Egg production and egg mass were not affected by dietary treatment. This concurs with the report of Zeweil et al (2011) who noted that egg production and egg mass were not affected by dietary crude protein levels (12, 14 and 16%) of Baheij laying hens. Similarly, Adeyemo and Longe (1996) did not observe any significant difference in egg production of hens fed four levels of dietary energy. On the contrary however, Rama Rao et al (2011) found that egg production and egg mass were increased in white leghorns as dietary energy and protein increased. Egg production values were similar to 38 - 40.11% (Momoh et al 2008) and 22.1 - 43.6% (Kingori et al 2010) for indigenous chickens in Nigeria and Kenya respectively.

Egg weight was reduced but FCR improved (P<0.05) in hens fed HEHP. It is well reported that energy and protein influence egg weight in chickens (Saki et al 2015; Alagawany et al 2016). The lower feed intake on the HEHP group was probably the main reason for egg weight on this diet. The lower feed intake on HEHP was the reason for improved FCR despite the poorer egg weight observed on this diet. Nager et al (1997) noted that protein content of diet rather than energy may be a limiting factor for egg formation in birds, since protein is an important component of eggs (Gunawardana et al 2008). Egg weight in this experiment was similar to the 53.15±0.35grams reported by Adebambo (2015) for the FUNAAB Alpha chicken. This is in agreement with the report of Almeida et al (2012) that relative to feed conversion ratio, the highest crude protein and energy levels generated the best results for layers reared in hot climates. Improved FCR in laying hens fed high protein diets has also been reported by other authors (Abd El-Maksoud et al 2011; Bouyeh and Gevorgian 2011).

Mortality was not affected by dietary treatment in this experiment which agrees with the observations of Sun and Coon (2005) who fed breeders a high-energy or low-energy diet (2,970 vs. 2,816 kcal/kg ME) during the entire laying period and noticed no difference in mortality.

Among the environmental factors nutrition has a major effect on reproductive parameters (Wilson, 1997). A poorer Fertility was observed on the HELP group and the best hatchability on the HEHP hens. Early and late embryonic mortality were not affected by diet but mid mortality was on the HELP compared to HEHP diets. Pearson and Herron (1982) studied broiler breeders from 21 to 64 weeks of age and concluded that the low hatchability observed between 26 to 36 weeks of age in birds fed high protein (27 g/bird/d) and low energy (363 kcal ME/bird/d) was due to increases in the percentage of dead embryos in the second week of incubation and an increase in the number of unhatched pips. In a similar observation, van Emous et al (2015) noted that a high energy diet resulted in no effect on fertility, but improved hatchability of fertile eggs resulting from a decrease in embryonic mortality between days 3 to 21 of incubation. Also an increase in fertility and hatchability and lowered embryonic mortality were reported by Lopez and Leeson (1995) in birds with lower protein intake. This may explain the higher egg hatchability in the HEHP fed hens. Dietary energy and protein had no effect on chick weight. This observation corroborates the report of Moraes (2013) who observed that maternal dietary energy and protein did not influence chick weight at hatch. Similarly, Kingori et al (2010) did not observe any effect of varied maternal dietary protein on chick weight of indigenous Kenyan chicken.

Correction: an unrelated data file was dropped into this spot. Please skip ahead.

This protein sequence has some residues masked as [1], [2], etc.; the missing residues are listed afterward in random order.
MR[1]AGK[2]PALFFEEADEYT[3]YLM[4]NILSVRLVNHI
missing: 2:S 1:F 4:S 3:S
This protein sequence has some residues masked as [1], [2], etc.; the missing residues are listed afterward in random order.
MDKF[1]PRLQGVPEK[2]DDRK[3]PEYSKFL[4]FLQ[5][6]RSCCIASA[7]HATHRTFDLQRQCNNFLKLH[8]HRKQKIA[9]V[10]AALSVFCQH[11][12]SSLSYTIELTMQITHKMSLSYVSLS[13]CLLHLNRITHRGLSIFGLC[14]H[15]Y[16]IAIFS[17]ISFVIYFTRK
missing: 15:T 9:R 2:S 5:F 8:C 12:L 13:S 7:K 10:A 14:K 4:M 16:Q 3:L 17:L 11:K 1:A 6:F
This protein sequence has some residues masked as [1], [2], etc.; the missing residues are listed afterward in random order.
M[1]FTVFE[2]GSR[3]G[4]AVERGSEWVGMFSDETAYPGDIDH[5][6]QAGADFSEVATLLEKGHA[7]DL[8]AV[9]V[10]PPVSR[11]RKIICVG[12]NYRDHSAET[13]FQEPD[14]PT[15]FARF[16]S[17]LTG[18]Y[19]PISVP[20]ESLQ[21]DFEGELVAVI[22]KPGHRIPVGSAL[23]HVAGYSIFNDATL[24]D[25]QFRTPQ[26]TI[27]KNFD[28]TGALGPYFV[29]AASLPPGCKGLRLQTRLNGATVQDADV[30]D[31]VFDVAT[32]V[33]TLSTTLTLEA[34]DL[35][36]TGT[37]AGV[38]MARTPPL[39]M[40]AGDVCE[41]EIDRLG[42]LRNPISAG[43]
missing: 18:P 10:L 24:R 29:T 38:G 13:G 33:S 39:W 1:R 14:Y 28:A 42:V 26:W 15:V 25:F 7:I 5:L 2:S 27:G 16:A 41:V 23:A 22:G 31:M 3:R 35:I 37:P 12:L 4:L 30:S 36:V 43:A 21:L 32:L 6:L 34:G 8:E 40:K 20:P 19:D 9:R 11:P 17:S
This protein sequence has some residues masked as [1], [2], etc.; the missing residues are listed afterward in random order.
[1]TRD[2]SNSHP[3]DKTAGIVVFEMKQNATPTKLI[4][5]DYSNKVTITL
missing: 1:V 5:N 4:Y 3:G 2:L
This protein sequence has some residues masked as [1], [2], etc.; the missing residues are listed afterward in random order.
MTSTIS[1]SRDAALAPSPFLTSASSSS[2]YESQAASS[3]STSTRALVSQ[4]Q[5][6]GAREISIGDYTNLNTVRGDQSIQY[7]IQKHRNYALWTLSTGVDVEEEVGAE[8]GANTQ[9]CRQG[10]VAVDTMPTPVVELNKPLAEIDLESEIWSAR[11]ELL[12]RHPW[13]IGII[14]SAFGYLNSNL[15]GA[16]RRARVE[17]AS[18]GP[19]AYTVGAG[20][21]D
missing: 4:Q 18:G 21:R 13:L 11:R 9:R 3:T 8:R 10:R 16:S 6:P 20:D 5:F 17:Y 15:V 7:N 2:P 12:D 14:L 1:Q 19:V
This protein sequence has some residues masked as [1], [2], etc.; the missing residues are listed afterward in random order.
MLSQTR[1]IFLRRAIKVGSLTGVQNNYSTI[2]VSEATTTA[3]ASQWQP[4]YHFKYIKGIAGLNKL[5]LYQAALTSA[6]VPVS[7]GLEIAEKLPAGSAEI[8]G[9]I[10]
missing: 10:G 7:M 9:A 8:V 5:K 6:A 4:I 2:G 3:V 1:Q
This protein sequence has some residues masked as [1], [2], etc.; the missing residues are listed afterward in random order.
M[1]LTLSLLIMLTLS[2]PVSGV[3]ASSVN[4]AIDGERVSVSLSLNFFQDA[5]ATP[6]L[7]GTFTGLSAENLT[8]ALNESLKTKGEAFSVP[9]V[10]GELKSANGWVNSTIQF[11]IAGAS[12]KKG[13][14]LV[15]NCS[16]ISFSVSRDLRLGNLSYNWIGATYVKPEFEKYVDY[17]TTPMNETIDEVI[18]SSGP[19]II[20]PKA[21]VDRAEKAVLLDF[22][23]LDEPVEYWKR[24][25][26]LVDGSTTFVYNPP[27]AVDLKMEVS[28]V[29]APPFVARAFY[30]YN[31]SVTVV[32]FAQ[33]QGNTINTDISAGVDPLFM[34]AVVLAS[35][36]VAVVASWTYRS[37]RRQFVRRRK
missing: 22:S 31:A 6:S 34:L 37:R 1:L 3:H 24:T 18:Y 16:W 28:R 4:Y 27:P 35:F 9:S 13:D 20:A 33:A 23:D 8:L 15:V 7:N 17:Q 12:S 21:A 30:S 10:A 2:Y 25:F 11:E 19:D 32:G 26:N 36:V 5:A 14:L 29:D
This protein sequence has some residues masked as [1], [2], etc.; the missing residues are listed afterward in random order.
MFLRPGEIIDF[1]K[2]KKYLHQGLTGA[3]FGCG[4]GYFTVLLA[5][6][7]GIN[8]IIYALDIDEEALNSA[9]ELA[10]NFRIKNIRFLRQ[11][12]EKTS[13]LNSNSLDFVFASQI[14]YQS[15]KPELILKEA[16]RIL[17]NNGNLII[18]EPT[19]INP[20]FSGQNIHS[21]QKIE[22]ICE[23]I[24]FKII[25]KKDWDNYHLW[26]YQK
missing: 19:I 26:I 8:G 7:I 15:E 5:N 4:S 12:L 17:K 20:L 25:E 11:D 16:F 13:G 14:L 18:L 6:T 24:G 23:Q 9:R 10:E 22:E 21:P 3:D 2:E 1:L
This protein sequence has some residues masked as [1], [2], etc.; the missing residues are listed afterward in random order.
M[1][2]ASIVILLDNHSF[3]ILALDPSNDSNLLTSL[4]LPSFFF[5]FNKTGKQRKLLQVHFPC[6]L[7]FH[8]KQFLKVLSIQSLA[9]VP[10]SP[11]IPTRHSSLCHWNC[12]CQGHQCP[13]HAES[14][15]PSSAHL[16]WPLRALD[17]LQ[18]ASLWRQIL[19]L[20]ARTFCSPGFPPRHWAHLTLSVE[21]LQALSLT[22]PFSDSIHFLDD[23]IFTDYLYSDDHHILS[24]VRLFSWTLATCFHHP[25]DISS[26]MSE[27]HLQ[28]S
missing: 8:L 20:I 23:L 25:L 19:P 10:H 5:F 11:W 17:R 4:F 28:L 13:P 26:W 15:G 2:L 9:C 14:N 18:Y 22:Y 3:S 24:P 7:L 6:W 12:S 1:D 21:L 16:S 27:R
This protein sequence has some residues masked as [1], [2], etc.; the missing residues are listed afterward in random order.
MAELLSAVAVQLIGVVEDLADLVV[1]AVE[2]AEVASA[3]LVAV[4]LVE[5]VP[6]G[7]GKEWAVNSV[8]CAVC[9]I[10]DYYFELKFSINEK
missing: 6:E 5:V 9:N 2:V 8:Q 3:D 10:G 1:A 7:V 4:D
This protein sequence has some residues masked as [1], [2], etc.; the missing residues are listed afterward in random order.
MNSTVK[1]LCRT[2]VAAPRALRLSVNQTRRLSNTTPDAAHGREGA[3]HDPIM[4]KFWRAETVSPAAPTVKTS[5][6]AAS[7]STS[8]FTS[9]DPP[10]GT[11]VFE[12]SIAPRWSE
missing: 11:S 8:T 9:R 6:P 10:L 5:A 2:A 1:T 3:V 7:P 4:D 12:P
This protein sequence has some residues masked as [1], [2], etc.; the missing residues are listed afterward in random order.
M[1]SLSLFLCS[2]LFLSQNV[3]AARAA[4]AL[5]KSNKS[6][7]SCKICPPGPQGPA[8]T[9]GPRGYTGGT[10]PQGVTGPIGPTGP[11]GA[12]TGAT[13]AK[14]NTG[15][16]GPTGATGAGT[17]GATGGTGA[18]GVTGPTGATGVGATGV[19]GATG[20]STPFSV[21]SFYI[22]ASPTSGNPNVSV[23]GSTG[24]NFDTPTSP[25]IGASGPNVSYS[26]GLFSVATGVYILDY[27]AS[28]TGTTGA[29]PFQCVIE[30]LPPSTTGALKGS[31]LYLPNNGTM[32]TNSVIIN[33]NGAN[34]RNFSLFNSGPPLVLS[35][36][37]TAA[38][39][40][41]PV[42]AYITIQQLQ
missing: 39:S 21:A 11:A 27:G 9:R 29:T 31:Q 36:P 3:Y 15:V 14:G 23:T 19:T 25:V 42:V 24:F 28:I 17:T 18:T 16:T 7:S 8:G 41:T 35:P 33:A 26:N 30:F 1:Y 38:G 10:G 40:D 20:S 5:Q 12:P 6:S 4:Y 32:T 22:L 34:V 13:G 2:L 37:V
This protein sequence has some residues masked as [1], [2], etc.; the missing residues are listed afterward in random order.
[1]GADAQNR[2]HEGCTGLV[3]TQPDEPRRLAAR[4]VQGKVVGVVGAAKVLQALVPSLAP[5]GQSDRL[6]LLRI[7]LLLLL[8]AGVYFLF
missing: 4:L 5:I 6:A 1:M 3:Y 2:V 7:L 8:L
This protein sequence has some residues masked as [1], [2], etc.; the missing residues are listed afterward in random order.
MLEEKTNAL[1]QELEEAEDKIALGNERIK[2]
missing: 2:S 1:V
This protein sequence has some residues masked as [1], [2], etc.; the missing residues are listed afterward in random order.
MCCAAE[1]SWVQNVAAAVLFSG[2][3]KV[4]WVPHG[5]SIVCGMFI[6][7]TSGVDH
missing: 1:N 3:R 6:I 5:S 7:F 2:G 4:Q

Chick length was influenced by maternal dietary treatment. Chicks from the high energy low protein (HELP) and low energy high protein (LEHP) groups were shorter. The lower protein in the former and low energy for protein utilization could have accounted for this observation.

Pasgar score was not affected by maternal dietary treatment suggesting that maternal energy or protein status does not affect Pasgar value. In a similar observation, Moraes (2013) did not observe any effect of maternal dietary energy or protein concentration on chick quality score.

Table 3. Effect of Dietary Energy and Protein concentrations on Reproductive performance and Chick quality of FUNAAB - alpha Chicken

Parameter

Control

HELP

HEHP

LEHP

SEM

p

Fertility (%)

71.2a

62.8b

76.6a

74.5a

2.74

0.01

Hatchability (%)

38.7b

34.3b

53.3a

32.5b

6.43

0.01

EEM (%)

18.1

14.1

20.2

21.5

7.21

0.79

MEM (%)

30.5ab

22.5b

30.8a

29.1ab

7.61

0.14

LEM (%)

51.5

49.3

49.4

50.3

9.14

0.99

Chick Weight (g)

32.7

33.1

33.0

33.2

0.51

0.82

Chick Length (cm)

15.4a

14.3b

15.3a

14.3b

0.32

0.00

Pasgar Score

9.69

9.65

9.77

9.65

0.12

0.63

HELP- High Energy Low Protein, HEHP- High Energy High Protein, LEPH- Low Energy High Protein, EEM – Early embryonic mortality, MEM – Mid embryonic mortality, LEM – Late embryonic mortality
abc
Means within the same row without common letter are different at P<0.05.
SEM- Standard error of means


Conclusion


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Received 18 October 2016; Accepted 8 January 2017; Published 1 March 2017